To put Australia’s foreign investment uncertainty in context, this report searches for the same uncertainty keywords in United States newspapers, as well as terms relating to the operation of the US regulatory framework that are analogous to those in Australia. In contrast to Australia, the report finds negligible levels of measured policy uncertainty in the United States, reflecting the narrower scope and application of the US regulatory regime. This partly explains the appeal of the United States as an investment destination for Australian business.
However, like Australia, there is evidence of increasing uncertainty in recent years as the United States expands the scope of its framework due to national security concerns. The regulatory environment for foreign investment in Australia and the United States is likely to become more uncertain as national security concerns loom larger for policymakers in both countries. This is reflected in changes in FDI regulation. In principle, such legislative changes could both increase and decrease uncertainty and the index allows us to track these effects. Given the close security alliance between Australia and the United States, these changes are likely to drive growth in the already strong bilateral investment relationship despite uncertainty.
An increase in the Foreign Investment Uncertainty Index is shown to have a negative effect on private investment spending in Australia, although the effect is smaller and less persistent than for the broader Economic Policy Uncertainty Index. Foreign investment uncertainty affects a smaller number of economic decision-makers relative to broader measures of uncertainty. There is also a small, but not statistically significant, effect on the risk premium on Australian sovereign debt.
Until recently, it was difficult to measure economic policy uncertainty. However, advances in online databases and computing power have made new methodologies based on searches for keywords relating to uncertainty and economic policy more feasible. The Economic Policy Uncertainty Index developed by Baker, Bloom and Davis has demonstrated significant explanatory power for business cycle dynamics not found in other economic variables. In a previous USSC report, I showed how measures of economic policy uncertainty for Australia and the United States explain exchange rates and interest rates, as well as cross-border trade and investment.[^8]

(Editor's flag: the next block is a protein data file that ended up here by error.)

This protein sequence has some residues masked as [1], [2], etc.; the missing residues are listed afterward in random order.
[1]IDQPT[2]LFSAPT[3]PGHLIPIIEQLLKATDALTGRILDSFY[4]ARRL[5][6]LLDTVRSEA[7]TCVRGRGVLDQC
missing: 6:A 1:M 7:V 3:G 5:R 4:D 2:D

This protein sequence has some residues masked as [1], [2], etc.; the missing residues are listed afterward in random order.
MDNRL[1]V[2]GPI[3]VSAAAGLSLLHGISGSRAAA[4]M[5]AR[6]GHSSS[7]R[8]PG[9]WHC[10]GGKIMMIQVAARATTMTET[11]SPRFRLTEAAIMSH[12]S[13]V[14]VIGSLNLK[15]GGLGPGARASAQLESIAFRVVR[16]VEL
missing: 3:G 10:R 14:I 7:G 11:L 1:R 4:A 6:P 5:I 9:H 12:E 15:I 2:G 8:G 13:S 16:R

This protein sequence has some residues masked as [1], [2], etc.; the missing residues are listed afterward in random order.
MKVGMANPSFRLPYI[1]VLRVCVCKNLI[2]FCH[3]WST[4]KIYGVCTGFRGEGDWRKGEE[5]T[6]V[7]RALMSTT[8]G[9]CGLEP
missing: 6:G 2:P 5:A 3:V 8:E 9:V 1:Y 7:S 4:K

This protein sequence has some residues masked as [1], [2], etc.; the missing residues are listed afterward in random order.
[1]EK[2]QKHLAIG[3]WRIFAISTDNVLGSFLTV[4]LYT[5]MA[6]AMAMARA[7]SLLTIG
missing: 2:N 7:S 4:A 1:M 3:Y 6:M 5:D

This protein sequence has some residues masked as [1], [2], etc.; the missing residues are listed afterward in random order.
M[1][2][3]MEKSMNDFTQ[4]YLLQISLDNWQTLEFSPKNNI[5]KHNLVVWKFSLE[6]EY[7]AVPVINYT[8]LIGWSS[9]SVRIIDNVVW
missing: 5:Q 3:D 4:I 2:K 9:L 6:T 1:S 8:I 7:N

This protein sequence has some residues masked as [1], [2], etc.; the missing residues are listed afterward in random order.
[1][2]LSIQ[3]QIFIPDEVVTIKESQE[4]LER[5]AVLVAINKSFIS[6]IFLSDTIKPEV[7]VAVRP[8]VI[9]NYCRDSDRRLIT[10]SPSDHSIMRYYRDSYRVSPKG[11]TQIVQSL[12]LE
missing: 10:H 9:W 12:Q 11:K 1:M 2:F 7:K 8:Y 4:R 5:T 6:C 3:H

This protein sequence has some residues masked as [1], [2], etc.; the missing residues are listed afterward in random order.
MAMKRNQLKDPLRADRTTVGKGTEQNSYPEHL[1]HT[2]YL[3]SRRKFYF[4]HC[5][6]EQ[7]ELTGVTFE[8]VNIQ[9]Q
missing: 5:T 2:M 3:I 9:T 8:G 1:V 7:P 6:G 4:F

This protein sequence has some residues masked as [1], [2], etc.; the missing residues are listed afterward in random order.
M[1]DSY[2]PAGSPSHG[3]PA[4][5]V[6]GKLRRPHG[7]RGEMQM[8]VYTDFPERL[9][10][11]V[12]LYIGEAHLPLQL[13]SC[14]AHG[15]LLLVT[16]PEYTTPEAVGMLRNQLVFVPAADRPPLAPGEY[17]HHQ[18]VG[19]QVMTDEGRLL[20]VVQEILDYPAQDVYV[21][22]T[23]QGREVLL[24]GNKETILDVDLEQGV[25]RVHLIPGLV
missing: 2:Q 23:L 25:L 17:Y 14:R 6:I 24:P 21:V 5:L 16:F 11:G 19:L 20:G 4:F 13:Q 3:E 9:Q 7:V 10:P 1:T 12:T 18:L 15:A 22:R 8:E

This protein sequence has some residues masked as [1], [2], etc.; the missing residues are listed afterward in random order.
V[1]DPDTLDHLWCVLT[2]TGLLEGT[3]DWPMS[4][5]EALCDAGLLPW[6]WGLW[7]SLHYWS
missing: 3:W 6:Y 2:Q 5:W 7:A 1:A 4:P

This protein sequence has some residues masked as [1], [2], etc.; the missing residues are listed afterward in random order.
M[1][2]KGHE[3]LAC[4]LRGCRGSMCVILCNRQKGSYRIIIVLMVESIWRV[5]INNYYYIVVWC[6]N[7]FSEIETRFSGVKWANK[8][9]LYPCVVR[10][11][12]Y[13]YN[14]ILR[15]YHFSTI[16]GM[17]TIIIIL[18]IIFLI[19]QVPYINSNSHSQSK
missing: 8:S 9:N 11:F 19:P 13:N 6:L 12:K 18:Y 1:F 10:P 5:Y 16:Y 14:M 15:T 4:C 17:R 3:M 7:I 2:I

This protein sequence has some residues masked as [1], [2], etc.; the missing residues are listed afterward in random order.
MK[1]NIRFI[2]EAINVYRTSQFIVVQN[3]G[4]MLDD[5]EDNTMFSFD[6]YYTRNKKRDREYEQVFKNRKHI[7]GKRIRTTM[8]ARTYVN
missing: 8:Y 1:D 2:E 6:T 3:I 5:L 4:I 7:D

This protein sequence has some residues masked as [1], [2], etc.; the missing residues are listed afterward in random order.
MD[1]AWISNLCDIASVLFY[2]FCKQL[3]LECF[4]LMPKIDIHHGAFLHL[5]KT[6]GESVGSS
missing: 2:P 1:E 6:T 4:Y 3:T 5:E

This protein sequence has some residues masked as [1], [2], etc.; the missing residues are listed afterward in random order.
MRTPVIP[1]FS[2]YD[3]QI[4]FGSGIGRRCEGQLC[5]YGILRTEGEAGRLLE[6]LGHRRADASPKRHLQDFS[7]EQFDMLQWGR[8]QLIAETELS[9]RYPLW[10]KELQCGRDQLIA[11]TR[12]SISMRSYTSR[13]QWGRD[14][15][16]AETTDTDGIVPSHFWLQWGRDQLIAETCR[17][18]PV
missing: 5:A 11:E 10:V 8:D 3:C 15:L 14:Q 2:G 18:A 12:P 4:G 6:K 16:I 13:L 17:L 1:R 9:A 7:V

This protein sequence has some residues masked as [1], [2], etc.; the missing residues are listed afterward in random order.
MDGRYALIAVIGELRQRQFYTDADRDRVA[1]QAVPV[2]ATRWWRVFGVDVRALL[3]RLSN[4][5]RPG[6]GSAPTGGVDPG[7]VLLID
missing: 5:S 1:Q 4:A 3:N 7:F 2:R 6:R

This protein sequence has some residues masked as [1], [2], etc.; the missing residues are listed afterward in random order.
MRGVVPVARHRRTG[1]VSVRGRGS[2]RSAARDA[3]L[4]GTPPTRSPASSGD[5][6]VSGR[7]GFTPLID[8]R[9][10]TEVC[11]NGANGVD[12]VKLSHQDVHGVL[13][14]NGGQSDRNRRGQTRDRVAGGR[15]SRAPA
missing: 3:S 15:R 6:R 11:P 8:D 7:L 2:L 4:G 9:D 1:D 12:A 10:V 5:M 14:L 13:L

Policy-specific uncertainty measures have also been developed using the same methodology. Foreign direct investment policy is an obvious candidate for this methodology. The keywords associated with the regulation of foreign acquisitions are highly specific to the operation of the legislative and policy framework for FDI, making the identification of relevant newspaper articles relatively straightforward and unambiguous. It is also widely acknowledged the legal regulatory framework, as measured by the OECD restrictiveness index, does not always reflect its operation in practice. The in-principle restrictiveness of the regime may be less important to economic outcomes than the uncertainty it creates. Policy uncertainty can itself be a costly barrier to cross-border transactions and a form of implicit protectionism.
To construct the index, I search leading Australian newspapers for keywords relating to both uncertainty and foreign investment policy and legislation. The newspapers included in the sample are The Australian, The Australian Financial Review, The Sydney Morning Herald, The Age and The Canberra Times. Both print and online editions were searched. The sample period is from the beginning of 1997 to the end of 2020. The Australian newspaper only appears in the Factiva database from the middle of 1996. Given the importance of its coverage of issues related to foreign investment, it was considered essential to include it in the measure, even though a longer sample could have been obtained from its exclusion.